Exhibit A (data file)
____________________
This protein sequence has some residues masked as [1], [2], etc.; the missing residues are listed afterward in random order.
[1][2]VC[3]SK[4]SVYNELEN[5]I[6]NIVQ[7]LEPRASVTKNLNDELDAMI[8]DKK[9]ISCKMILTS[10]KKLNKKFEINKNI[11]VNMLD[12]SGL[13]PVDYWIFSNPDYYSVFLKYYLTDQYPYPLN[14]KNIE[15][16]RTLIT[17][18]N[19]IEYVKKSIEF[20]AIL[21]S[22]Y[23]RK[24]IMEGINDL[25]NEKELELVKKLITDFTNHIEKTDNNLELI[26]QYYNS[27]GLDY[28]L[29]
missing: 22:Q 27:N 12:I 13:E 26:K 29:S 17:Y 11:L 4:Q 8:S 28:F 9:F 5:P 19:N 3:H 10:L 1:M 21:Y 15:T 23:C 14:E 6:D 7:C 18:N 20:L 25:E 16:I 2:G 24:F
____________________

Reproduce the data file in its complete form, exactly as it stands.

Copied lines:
This protein sequence has some residues masked as [1], [2], etc.; the missing residues are listed afterward in random order.
[1][2]VC[3]SK[4]SVYNELEN[5]I[6]NIVQ[7]LEPRASVTKNLNDELDAMI[8]DKK[9]ISCKMILTS[10]KKLNKKFEINKNI[11]VNMLD[12]SGL[13]PVDYWIFSNPDYYSVFLKYYLTDQYPYPLN[14]KNIE[15][16]RTLIT[17][18]N[19]IEYVKKSIEF[20]AIL[21]S[22]Y[23]RK[24]IMEGINDL[25]NEKELELVKKLITDFTNHIEKTDNNLELI[26]QYYNS[27]GLDY[28]L[29]
missing: 22:Q 27:N 12:I 13:E 26:K 29:S 17:Y 11:L 4:Q 8:S 28:F 9:F 5:P 19:N 3:H 10:L 1:M 21:Y 15:T 23:C 14:E 6:D 7:C 18:N 20:L 25:E 16:I 2:G 24:F